Elon Musk’s SpaceX is hosting the third installment of the Hyperloop Pod Competition, inviting student teams from different parts of the world to showcase their functional pod prototypes for the rapid transit system.

As the challenge, set to take place July 22, will be focusing on the speed aspect of the self-propelled vehicles, one of the 20 finalists tasked to design and built the transport vehicle turned to the European Space Agency (ESA) to test their technology.

The Delft Hyperloop team from the Delft University of Technology, Netherlands, tested the motor module of its pod at the agency’s European Space Research and Technology Centre in the country. Though the facility is normally used for satellite testing, the students employed its capabilities to see how the components set to be integrated with their pod performed in an airless state.

Sliding test rig inside The Delft Hyperloop team slide the test rig containing their motor module into ESA's 3.5m-long and 2m-wide VTC-1.5 Space Simulator chamber, testing it in near-vacuum conditions to prepare for competing in the SpaceX Hyperloop Pod Competition 3 in California. Photo: ESA

They operated the electric motor, battery, sensors, and brakes in the agency’s 3.5m-long and 2m-wide VTC-1.5 Space Simulator chamber.

“TU Delft has a long tradition of entering such engineering challenges,” team member Rico Hageman said in an ESA statement. “We’d already subjected individual elements to vacuum testing but the large size of this chamber lets us run everything at once.”

The entire test rig was tested in the chamber for about half an hour at a time. The group had a particular focus on a number of challenges that occur while running a high-power vehicle system like this in near-vacuum environments.

This included checking temperature levels of the motor controllers as they performed and monitoring the working of the carbon fiber pressure housing around lithium polymer batteries of the pod. These batteries, as the ESA release said, have high-density but were not qualified to work at low pressures.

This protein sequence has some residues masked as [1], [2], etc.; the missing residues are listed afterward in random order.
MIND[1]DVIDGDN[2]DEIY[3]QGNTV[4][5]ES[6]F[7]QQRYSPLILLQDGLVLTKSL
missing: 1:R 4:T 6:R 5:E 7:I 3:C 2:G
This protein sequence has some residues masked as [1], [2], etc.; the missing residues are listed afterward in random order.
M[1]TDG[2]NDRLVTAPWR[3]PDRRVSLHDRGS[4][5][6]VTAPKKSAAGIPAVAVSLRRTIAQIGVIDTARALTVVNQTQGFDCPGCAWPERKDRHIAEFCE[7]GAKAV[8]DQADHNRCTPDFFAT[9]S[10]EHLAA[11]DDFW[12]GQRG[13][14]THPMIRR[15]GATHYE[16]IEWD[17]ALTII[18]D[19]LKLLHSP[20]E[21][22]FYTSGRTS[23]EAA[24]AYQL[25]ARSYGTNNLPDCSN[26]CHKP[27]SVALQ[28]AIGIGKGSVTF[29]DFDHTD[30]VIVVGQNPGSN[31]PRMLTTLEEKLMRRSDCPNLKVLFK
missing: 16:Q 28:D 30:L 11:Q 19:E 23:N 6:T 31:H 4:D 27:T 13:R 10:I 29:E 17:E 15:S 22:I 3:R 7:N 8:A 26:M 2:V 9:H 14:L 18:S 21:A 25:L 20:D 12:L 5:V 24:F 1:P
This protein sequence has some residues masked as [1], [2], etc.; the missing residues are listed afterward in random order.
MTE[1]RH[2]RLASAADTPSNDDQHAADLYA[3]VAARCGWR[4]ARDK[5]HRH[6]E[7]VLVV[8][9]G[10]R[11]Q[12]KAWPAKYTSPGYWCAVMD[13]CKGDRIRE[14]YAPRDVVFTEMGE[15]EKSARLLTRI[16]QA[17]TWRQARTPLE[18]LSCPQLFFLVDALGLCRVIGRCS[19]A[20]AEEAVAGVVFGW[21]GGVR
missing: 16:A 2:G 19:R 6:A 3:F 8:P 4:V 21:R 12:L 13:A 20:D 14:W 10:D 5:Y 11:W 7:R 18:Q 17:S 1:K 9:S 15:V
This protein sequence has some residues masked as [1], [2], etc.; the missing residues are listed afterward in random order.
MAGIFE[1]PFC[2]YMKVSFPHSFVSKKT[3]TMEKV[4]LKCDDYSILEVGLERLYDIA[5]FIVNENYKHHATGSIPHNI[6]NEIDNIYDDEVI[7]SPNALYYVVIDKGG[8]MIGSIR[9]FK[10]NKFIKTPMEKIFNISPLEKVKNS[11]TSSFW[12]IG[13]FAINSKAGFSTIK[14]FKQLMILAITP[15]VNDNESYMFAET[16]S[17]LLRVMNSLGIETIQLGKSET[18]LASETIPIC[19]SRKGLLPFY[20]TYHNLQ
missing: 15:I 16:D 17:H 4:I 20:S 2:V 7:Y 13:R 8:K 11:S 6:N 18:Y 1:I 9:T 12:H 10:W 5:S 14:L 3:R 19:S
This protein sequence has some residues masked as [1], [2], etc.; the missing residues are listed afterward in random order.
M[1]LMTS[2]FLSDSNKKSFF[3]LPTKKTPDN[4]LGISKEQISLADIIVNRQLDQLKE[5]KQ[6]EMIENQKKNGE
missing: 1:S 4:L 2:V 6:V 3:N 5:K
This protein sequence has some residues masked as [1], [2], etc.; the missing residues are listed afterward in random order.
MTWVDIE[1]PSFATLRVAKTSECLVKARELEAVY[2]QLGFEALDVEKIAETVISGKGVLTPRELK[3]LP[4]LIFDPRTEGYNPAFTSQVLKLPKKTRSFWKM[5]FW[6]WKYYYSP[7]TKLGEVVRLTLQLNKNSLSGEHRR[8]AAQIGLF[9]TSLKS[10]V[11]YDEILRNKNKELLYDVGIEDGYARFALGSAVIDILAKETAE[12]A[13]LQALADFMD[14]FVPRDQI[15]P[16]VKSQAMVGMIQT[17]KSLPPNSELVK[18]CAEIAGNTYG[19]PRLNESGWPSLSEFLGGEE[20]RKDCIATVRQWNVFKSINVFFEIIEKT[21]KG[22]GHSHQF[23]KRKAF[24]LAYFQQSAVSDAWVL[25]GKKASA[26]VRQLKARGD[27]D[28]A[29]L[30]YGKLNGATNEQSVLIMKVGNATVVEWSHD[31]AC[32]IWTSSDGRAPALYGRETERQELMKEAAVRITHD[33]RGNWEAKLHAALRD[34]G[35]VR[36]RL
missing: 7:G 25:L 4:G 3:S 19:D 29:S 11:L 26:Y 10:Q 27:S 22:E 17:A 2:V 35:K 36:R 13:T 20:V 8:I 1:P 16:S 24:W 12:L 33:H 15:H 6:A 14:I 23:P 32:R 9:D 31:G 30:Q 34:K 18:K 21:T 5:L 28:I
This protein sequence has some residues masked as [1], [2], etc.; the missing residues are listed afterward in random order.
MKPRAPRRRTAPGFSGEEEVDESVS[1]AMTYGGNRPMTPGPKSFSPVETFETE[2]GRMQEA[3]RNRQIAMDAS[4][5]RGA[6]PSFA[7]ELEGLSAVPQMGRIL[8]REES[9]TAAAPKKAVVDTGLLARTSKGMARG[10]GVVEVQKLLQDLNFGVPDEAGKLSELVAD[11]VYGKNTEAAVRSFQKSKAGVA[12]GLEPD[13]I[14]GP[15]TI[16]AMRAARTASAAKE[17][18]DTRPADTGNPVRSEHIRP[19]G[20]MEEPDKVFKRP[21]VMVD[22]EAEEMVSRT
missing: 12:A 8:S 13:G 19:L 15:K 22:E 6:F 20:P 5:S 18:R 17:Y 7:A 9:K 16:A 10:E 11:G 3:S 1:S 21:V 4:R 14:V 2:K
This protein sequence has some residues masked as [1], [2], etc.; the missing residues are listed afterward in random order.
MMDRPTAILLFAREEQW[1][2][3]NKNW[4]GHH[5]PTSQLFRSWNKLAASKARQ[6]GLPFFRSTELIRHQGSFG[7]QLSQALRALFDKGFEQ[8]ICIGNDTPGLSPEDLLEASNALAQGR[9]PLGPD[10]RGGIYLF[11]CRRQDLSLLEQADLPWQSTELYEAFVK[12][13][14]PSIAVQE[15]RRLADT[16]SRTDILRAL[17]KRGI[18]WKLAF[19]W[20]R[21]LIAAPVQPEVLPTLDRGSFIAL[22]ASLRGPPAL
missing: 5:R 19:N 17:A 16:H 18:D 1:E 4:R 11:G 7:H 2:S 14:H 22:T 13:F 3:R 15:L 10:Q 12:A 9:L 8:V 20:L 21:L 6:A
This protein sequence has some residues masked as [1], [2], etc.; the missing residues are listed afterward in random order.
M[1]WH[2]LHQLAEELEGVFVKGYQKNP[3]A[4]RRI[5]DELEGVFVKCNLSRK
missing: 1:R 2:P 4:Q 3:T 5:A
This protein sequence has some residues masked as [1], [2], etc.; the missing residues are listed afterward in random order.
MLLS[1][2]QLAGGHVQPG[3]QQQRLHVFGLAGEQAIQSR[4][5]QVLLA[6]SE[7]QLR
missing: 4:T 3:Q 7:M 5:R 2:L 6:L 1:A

In addition, there were some “concerns about the possibility of electrical arcing at low pressure from our high voltage differential,” Hageman added in the statement.

The Delft Hyperloop team started working on their design in November last year.

“Everything started from a blank sheet of paper, so it’s been an exciting – and busy – time for us all,” chief engineer Vlad Petrescu, added. “We made a lot of tests of components and systems, and have iterated time and time again.”

They plan to test the updated version of their system in a few weeks.

Delft Hyperloop team's pod Delft Hyperloop tests its pod motor module at ESA's facility. The team from Delft University of Technology is one of 20 finalists selected to compete in the SpaceX Hyperloop Pod Competition 3 on July 22. Pictured, the design of the pod developed by the team. Photo: Delft Hyperloop

The concept of Hyperloop was coined by Elon Musk in 2012 and has since been in development as an open-source project across the globe. Several companies like Virgin Hyperloop One were also indulged in the development of the high-speed transport system, which involves sealed near-vacuum tubes. Theoretically, if nearly all of the air present in the tubes is removed, the vehicles or pods should be able to travel without air resistance at speeds of 1,000 kmph or more.

Just like last year, SpaceX's upcoming competition — aimed at the development of functional prototypes and encouraging student innovation — will also be conducted in the 1.2-km long low-pressure tunnel built next to the company's headquarters in Hawthorne, California.